I'm curious to know if anyone else experiences this? Many people tell me that cancer must have changed the way I see life. The usual comment is, "You must really feel lucky. It really must change your perspective on everything". I know that they are implying that I must feel really fortunate and I don't "sweat the small stuff" anymore. There are many days I do feel this. I am so lucky to be here today! Yet there are also days where I want to reply, " Yes, cancer has changed me; for the worst. I don't have my old body, I struggle to walk, I live with the fear of it coming back, the 3 monthly check ups are horrible, I can't have children, I am disbaled. No, I don't feel lucky." I know that is not what they want to hear and it would make them uncomfortable, so I tell them I'm great and yes I am a different person. Why do I sometimes lie to make them feel better?
7 Comments
Frequent Contributor
Because you are not a selfish person Because you don't want to expose yourself to suit other people's whims Because you know better but it's not up to you to tell them Because it can happen to them anytime...as you well know Because you have a life Because you are a selfish person Because you don't feel lucky today Because Because Because the calm interior you possess unsettles them and they blurt
0 Kudos
Super Contributor
Hiya Ruby, I used to get that with my last cancer. It is life changing to be diagnosed with cancer and as you say not always in a good way. People simmply dont like to face that and it is akin to an intial diagnosis when people cant talk to the person diagnosed. It is like it is too much for them to deal with and yet we are the ones dealing? Often it is the cancer patient who has to be the strongest and the most forgiving/understanding at times too.
0 Kudos
Regular Contributor
But the calm interior hides the fear, Harker. What I find the hardest even now, is that so many other people close to me haven't caught on that I have changed and that the three monthly fear is real. Yes, I too lie Ruby to avoid the confrontation of the truth to some extent. And I thnak goodness that I found this site! S
0 Kudos
Contributor
Its amazing how many of us feel this, its exhausting making everyone else feel great about what you've experienced and where your at. We all live this double life so to speak, especially because people assume treatment is over...its all done and dusted. My respone to the "your so lucky" call is, " i am greatful that I have lived, but lucky would be to have never had cancer at all". Especially hate when completely healthy people with no serious life problems say it. Hope your feeling a little better today. XX Amanda
0 Kudos
Frequent Contributor
Yes Samex, the calmness can be accompanied by fear and others might not see that. I see what you mean Amanda, though I hadn't realised it until you mentioned it. Is this what's happening: I'm healthy, this person isn't so I feel guilty so I need to find something that alieviates my guilt whenever I'm with them so I'll say to that person 'you're lucky for having a deeper understanding' that means I don't feel guilty any more because I'm missing out on the deeper understanding whatever that means Just a thought! H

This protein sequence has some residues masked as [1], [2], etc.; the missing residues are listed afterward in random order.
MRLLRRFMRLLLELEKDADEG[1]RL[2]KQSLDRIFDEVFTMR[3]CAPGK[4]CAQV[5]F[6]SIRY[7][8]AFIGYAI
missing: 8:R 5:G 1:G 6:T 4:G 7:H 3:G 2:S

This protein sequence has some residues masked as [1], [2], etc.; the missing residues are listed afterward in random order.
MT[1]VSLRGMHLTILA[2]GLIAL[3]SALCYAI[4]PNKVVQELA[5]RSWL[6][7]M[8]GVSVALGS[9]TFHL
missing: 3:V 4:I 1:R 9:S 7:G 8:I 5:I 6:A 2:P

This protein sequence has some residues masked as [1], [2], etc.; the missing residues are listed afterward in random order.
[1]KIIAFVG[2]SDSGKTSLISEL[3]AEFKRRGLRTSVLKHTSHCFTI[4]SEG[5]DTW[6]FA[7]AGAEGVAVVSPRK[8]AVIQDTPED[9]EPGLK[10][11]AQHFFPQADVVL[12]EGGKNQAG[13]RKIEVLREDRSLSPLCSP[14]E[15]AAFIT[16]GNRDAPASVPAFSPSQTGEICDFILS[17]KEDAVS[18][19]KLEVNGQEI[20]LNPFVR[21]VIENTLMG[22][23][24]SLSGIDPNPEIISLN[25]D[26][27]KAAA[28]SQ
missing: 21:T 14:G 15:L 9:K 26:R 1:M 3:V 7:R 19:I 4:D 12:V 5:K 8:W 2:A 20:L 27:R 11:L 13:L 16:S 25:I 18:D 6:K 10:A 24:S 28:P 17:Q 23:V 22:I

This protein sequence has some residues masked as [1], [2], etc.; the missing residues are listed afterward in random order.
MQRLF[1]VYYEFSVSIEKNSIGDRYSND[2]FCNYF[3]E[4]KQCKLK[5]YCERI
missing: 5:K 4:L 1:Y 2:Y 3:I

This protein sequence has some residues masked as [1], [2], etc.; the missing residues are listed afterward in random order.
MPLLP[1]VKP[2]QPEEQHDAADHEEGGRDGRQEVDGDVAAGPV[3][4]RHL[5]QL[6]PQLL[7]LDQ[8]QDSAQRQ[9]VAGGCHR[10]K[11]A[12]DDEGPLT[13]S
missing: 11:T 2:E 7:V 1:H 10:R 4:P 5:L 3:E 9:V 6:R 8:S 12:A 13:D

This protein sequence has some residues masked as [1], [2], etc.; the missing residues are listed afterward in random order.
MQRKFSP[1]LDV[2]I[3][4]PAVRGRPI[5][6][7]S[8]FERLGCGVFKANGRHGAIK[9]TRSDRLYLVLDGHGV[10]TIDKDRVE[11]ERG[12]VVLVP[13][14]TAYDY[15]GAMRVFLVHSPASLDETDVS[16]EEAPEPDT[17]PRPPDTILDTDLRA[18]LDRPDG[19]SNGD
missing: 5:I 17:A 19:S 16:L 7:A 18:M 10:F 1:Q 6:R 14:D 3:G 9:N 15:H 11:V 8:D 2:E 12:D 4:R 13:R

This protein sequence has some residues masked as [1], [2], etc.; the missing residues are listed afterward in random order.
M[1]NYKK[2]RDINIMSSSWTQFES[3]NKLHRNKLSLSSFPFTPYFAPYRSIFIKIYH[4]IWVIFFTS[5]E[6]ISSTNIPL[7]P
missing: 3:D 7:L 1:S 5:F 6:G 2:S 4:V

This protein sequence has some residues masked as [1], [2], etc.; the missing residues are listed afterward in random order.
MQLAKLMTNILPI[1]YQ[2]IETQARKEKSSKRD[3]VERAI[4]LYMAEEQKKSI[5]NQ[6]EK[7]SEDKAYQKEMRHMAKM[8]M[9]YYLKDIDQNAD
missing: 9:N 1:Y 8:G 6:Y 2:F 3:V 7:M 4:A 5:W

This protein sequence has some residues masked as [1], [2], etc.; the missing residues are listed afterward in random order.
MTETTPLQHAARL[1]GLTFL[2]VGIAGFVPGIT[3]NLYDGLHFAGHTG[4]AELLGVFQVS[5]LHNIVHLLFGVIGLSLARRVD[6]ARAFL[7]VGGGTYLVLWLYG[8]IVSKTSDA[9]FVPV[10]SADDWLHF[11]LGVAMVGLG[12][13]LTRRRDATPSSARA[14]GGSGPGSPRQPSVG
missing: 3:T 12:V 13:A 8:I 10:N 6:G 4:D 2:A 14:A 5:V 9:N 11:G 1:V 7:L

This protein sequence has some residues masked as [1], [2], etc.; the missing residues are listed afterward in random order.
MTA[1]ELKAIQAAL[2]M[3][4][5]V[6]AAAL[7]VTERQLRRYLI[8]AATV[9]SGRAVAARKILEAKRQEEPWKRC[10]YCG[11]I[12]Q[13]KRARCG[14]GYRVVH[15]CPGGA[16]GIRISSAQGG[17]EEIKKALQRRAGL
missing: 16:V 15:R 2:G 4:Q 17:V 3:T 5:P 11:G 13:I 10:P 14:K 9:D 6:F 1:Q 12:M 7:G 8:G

0 Kudos
Deceased
Hi Ruby Yes - to quote a poem by 'Artist In Recovery' - if she will forgive me for doing so without permission. The sun still shines
 and the world still turns because
 cancer doesn’t change anything except for those unfortunate few who
 know that
 cancer changes everything. I didn't think that I had changed much, until my son, who has a lot of problems, quietly said to me "Dad, you have changed". When I read the stories of peoples cancer experience, change is a common theme. Some years ago I interviewed a number of people, and many of them didn't think they had changed, then proceeded to say, in some detail, how they had changed. Interestingly a common theme was increased tolerance, 'being prepared to put up with the turkeys' is one comment I had. Like you, I consider myself fortunate to be here, but I do not regard the cancer experience as 'being lucky'. There is a typo in your comment and I think it is wonderful. I think you meant to write 'disabled' but you have coined the term 'disbaled' and that is exactly how I feel sometimes. Instead of being all trussed up like a bale of hay, the twine has been cut and I am more free than I used to be - I am disbaled. Cheers Sailor We may have all come on different ships, but we're in the same boat now. Martin Luther King Jr
0 Kudos
Frequent Contributor
How good is that, Sailor. Very nice. I feel 'disbaled ' too. I'm sure Ruby did it deliberately, testing your linguistic skills, a test you passed with flying colours - sorry, ensigns. But. And. Whatever, I don't think that I'm more tolerant now compared to BC. Maybe I am aware that I do feel frustrated and that awareness in new. But I don't feel I 'rise above' things emotionally. Maybe I do in what I choose to talk about, read about, share (like here). But I still feel that turkeys really are turkeys and I'd rahter get away than stay and show how tolerant I mam. OK, a bit arrogant too, but there you are. H
0 Kudos
Post new blog
Talk to a health professional
Cancer Council support and information 13 11 20Mon - Fri 9am - 5pm
Cancer Information and Support

Online resources and support

Access information about support services, online resources and a range of other materials.

Caring for someone with cancer?

Find out what resources and support services are available to assist you.